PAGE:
Winner of the prestigious Casa de las Américas Prize, this work spins a heartfelt story of an improbable relationship between an anthropologist and her charismatic Indigenous father.
When Aparecida Vilaça first traveled down the remote Negro River in Amazonia, she expected to come back with notebooks and tapes full of observations about the Indigenous Wari' people—but not with a new father. In Paletó and Me, Vilaça shares her life with her adoptive Wari' family, and the profound personal transformations involved in becoming kin.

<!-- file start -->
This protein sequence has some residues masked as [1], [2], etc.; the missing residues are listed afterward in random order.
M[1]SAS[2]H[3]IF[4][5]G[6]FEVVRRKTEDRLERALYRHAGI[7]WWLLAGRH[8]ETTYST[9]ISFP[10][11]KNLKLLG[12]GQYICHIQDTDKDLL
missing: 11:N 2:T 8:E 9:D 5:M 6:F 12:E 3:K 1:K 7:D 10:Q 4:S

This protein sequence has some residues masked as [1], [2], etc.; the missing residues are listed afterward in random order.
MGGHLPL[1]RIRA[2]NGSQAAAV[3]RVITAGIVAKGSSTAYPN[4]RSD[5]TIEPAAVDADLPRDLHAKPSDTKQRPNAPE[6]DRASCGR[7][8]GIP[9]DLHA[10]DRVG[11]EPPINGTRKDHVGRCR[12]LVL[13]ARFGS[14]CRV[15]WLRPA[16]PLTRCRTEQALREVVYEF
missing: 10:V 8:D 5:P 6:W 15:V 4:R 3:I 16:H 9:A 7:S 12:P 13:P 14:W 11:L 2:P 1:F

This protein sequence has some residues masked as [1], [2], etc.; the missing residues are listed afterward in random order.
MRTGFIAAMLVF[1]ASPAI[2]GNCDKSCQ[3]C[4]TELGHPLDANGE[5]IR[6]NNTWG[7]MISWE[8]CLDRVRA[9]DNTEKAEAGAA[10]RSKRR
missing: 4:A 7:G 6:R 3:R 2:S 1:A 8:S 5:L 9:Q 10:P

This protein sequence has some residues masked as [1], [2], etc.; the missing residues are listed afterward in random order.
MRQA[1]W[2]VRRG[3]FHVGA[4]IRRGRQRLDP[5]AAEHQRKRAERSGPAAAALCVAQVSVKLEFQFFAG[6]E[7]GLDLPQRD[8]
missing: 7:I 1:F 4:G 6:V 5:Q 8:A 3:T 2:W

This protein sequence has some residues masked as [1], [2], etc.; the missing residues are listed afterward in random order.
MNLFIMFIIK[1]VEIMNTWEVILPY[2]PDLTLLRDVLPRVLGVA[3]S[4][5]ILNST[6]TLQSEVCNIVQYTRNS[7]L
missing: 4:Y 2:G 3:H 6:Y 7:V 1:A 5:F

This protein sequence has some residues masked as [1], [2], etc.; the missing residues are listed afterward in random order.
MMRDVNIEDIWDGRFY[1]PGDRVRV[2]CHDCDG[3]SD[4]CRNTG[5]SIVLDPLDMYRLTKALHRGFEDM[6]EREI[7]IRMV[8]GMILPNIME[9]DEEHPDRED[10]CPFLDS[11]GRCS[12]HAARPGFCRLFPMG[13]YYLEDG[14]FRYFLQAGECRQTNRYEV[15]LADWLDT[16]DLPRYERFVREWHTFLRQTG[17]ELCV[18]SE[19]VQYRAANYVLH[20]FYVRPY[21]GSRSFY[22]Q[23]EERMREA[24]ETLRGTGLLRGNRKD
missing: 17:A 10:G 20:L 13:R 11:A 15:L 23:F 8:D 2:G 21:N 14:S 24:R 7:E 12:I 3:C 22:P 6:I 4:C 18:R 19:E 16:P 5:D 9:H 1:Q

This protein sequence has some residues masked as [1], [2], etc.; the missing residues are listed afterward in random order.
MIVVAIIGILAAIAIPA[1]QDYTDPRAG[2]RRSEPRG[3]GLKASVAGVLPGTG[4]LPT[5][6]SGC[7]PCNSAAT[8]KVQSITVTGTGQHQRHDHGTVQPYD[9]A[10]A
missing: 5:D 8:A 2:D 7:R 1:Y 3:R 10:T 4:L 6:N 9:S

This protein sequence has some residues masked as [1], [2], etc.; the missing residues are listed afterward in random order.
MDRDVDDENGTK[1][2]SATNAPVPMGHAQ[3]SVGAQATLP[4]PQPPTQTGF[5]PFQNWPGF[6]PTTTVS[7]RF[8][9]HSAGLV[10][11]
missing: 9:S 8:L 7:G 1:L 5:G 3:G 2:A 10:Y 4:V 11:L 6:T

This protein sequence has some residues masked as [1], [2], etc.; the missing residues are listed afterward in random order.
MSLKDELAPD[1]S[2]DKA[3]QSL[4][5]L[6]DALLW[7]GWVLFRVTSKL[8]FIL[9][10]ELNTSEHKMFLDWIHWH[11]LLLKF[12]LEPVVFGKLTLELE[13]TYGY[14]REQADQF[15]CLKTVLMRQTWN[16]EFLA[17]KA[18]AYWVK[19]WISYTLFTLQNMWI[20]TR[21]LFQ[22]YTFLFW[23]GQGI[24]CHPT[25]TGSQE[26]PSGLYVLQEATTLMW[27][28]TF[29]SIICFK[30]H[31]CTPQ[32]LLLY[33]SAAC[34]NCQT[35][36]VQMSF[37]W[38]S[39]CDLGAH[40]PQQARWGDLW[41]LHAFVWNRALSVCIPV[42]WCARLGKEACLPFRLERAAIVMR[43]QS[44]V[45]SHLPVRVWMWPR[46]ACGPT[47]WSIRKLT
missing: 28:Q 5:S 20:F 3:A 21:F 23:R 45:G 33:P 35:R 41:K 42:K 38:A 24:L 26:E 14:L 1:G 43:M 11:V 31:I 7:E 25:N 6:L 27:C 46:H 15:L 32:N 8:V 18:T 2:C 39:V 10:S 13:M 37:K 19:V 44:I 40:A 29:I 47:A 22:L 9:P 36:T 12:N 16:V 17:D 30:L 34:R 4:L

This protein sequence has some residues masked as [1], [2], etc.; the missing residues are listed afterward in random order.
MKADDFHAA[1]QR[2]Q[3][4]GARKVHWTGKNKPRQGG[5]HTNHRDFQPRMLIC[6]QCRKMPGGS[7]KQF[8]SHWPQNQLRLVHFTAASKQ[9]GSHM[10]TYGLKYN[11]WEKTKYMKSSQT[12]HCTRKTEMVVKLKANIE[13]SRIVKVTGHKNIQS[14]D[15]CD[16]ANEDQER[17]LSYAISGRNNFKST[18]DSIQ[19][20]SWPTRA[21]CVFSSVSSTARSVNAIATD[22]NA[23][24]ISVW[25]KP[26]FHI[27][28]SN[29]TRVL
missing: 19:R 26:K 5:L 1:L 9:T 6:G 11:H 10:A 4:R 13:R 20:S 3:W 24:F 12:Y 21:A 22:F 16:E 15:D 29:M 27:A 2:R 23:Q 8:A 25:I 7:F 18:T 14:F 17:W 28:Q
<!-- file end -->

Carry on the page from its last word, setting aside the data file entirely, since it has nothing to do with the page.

Paletó—unfailingly charming, always prepared with a joke—shines with life in Vilaça's account of their unusual father-daughter relationship. Paletó was many things: he was a survivor, who lived through the arrival of violent invaders and diseases. He was a leader, who taught through laughter and care, spoke softly, yet was always ready to jump into the unknown. He could shift seamlessly between the roles of the observer and the observed, and in his visits to Rio de Janeiro, deconstructs urban social conventions with ease and wit.
Begun the day after Paletó's death at the age of 85, Paletó and Me is a celebration of life, weaving together the author's own memories of learning the lifeways of Indigenous Amazonia with her father's testimony to Wari' persistence in the face of colonization. Speaking from the heart as both anthropologist and daughter, Vilaça offers an intimate look at Indigenous lives in Brazil over nearly a century.